7. Can’t remember ever checking a bag. I have different sized backpacks depending on the length of trip, travel light anyway. My favorite is traveling between 3 homes packing only my cargo pockets. I go where the weather suits my clothes, shorts and t shirts.

  8. Different strokes. I struggle to get my tablet, destination book, medications, jewelry, and charger into my underseat bag. Once I add a change of shoes and toiletry bag, before we start on clothes, I need to check a bag. I struggle to keep my large checked bag under the weight limit. Fortunately, the check agents are good about letting you remove items to get it in under the weight. While I envy those who manage to live from check in, it’s a Mars/venus thing to me–i.e., I could never in a million years imagine traveling with no checked bags.

    I will advise anyone traveling to Venice, though, to try to use one bag–preferably one that can be a backpack. Dragging heavy bags up and down the bridges on cobblestones SUCKS. Same with rural Thailand. I spend 10% of most trips cursing my large bag + carryon bag. But, the other 90%, I am very grateful to have all I need while traveling. Lastly, one huge difference between us, I rarely go anywhere for less than a week, and very often it is for 2+ weeks. I’d slit my throat if I had to pack clothes for 2 weeks in Thailand in a carryon. ; )

  9. The most amazing travel discovery since the airplane, having laundry done along the way. It only seems expensive until you give up something even more expensive like your trip.

  10. Not needing the overhead bin is a luxury for short people. Tall folks need every square inch under the seat in front of them for their legs.

    I also take a different tack when it comes to checking luggage, if I have connections I’d much rather check everything and have no carry on so I can easily stroll about the airports.

  11. As we have discussed before, Gary, I *try* to travel without a checked bag on many flights; others, there is no doubt I’m going to — HAVE TO — check a bag. But even when I fly with just a carry-on, I *need* that overhead bin space. I do not want to sacrifice leg room — especially if I’m in Economy — by stuffing my backpack/carry-on under the seat. No way!

  12. @stannis so true. I’m 6′ 5″ and so won’t put anything in front of me even in domestic F but my tiny wife seems to unpack half her closet into the space in front of her.

  13. @Celeste Cantu

    t shirts, shorts, slip ons, sandals, and a nice outfit, few dress shirts for dinners…

    YMMV

  14. I have a whole wardrobe of clothes I can use for travel. They dry overnight. Take a small bottle of laundry soap with you and wash stuff. Skirts,pants, dresses, shorts. They are all available. The only things that don’t dry well are my socks.

  15. Celeste, I too am traveling to Spain for three weeks in late Sept.-early Oct. When I wrote above, “As we have discussed before, Gary, I *try* to travel without a checked bag on many flights; others, there is no doubt I’m going to — HAVE TO — check a bag,” I was thinking precisely of my trips to Europe! For me, the answer is simple (but you may not like it): check your luggage!

    OK, that’s not fair — it honestly (I think) depends upon your age, and your planned (and unplanned) activities. I’m semi-retired and in my early 60s, but after spending four decades in the wine trade, I’m off to visit friends and relax. So, for three weeks, I’m packing one large suitcase (29″h x 19.5″w x 10.5″d) for clothes, a slightly smaller suitcase specifically designed to be checked and carry 12 bottles of wine w/o breakage, and my small backpack/laptop bag in lieu of my briefcase.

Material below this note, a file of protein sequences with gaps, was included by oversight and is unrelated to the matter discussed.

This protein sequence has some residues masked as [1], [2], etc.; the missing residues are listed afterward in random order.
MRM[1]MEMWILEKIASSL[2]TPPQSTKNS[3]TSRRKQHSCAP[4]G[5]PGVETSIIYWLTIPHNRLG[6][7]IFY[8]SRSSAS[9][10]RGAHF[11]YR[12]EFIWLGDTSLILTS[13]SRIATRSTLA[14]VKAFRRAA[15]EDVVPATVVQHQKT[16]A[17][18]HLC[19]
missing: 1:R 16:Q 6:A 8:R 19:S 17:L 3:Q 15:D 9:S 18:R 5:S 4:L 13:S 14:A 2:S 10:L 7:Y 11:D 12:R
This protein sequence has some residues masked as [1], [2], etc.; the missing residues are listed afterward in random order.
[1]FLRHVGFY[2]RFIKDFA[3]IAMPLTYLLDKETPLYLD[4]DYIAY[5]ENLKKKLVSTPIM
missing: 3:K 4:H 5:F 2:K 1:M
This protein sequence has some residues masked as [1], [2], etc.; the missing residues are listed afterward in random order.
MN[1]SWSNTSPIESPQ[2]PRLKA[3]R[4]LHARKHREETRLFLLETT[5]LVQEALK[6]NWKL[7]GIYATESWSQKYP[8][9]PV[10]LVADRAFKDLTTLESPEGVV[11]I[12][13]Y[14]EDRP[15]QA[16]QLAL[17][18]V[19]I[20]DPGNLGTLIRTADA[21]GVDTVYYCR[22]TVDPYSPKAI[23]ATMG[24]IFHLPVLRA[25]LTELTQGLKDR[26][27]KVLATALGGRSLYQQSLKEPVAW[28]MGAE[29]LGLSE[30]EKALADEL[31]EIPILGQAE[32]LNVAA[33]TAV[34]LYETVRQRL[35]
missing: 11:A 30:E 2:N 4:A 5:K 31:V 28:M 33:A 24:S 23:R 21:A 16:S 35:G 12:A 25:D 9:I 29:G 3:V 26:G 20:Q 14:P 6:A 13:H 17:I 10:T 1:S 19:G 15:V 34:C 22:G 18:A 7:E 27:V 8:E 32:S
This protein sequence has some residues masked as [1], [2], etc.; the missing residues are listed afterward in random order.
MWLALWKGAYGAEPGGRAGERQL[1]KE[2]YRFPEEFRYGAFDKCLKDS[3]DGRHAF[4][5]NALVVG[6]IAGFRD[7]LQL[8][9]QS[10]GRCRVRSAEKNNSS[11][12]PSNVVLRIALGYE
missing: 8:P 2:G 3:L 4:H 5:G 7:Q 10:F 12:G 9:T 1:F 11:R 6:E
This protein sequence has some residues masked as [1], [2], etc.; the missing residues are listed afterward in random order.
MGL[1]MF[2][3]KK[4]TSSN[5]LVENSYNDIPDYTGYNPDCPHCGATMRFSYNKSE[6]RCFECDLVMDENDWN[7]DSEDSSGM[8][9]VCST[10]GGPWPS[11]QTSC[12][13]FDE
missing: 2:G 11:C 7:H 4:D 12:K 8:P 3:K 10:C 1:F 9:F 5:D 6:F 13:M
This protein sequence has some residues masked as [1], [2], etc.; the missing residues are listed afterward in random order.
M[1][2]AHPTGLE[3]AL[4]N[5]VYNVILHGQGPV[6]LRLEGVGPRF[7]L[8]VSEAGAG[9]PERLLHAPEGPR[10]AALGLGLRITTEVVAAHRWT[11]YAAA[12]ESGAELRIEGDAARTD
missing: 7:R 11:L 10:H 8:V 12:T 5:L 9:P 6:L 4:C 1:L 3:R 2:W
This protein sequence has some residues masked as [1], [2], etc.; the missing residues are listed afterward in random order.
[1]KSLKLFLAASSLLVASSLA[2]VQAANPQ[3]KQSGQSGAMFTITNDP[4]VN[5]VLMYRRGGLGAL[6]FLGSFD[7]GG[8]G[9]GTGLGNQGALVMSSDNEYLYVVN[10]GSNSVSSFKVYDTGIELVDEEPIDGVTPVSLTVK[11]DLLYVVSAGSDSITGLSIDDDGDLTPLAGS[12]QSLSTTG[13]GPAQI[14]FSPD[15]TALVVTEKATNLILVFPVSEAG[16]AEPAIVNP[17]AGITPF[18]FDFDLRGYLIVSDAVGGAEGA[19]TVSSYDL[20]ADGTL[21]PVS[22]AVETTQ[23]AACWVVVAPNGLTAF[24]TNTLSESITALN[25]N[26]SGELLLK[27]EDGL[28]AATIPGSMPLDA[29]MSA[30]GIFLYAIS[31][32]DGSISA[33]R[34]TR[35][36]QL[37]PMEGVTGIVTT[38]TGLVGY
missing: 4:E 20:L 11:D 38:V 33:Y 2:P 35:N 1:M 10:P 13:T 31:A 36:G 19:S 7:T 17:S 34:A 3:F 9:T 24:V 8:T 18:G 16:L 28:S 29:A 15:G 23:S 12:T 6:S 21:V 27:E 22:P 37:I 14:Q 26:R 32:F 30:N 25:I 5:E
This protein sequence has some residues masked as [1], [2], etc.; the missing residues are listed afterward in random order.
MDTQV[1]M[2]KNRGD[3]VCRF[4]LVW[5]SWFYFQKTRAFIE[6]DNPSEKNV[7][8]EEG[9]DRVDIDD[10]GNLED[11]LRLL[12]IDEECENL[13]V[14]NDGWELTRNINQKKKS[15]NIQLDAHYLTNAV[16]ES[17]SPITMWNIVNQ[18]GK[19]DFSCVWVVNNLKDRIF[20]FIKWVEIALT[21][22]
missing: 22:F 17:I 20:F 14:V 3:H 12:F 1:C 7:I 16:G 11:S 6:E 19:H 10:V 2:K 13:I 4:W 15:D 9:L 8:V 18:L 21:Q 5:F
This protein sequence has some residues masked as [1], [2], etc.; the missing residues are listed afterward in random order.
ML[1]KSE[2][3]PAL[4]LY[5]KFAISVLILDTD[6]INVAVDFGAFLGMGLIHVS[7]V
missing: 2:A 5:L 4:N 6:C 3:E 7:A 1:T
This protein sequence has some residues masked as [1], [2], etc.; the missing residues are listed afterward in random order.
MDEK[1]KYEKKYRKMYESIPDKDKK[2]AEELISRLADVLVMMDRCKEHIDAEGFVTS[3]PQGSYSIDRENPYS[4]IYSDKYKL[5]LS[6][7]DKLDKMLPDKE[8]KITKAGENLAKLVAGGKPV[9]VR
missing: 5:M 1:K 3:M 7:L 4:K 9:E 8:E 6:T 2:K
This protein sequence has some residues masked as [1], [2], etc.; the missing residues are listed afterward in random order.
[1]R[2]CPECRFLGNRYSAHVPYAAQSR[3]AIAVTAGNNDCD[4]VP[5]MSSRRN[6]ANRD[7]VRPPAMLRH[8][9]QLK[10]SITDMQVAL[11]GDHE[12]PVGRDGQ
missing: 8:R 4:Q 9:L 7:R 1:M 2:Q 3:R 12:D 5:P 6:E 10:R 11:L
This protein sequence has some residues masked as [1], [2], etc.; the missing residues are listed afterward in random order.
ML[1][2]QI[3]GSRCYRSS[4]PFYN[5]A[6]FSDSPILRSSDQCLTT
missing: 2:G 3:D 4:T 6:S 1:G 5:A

Now, on the other hand, for trips lasting, say, 5-7 days or less, I can generally take just my carry-on plus my aforementioned backpack. But there are exceptions: as I said, it’s all dependent upon what you’ll be doing once you get there.

    Final thought: my wife has naturally very curly hair and travels with a lot of “product” for said hair. I’m not sure she’s ever traveled with only a carry-on since she backpacked around Europe in her late teens . . . ;^)

  16. For those asking about how to pack for long trips — plan on wearing outer garments (shirts and pants) 2-3 days each (hang in the closet between wears), bring only one pair of shoes, and consider packing older undergarments that you can throw away during your trip. If you are going to somewhere very hot and cheap like Thailand, consider dropping your clothes at a wash and fold place rather than re-wearing.

  17. A modified version to stretch an extra day or two of capacity…

    Bring the laptop bag for underseat, and a gym duffel bag as the second. Easily crunches into the overhead even when things are ‘full.’ Worst case you crunch it next to the laptop bag.

  18. Reasonably sized backpack — Like the USPS ads, if it fits in the bag, it fits (with kicking) under the seat in front of you.

    Amazingly, never had an issue with electronics in this situation, only wrinkled clothing. I’ve yet to have any issues with this approach if I can swing it (2 days’ clothes for longer trips). Getting on/off the plane becomes a non-issue, no worrying about fees or gate-checking or lost bags, or even equipment swaps… it all just works.

    PS – Avoid the bulkhead/emergency row except on long-haul flights.

  19. Really only works for short domestic trips. Doesn’t work for long, international travel where business attire is required (or where you need to bring large briefing binders, execution versions of contracts, printers, etc.). I rarely fly domestic, but when I do, it is so nice to pack knowing I can get anything I don’t have at my destination. Doesn’t work when you leave the country.

  20. @Ryan —> I’ve *always* found whatever I needed in whatever country I was in. Still have the casual but waterproof Timberlands I bought in Lisbon when I didn’t bring any footwear suitable for the rain . . .

  21. We were on DL LAX-DEN last week and they made us gate check out carry-on roller. As we walked to our seat there were several spots where our roller would have easily fit and we were in one of the last rows. That really pisses me off, especially when they don’t bring the bag up to the gateway and we have to cross our fingers at the carousel and kill time waiting.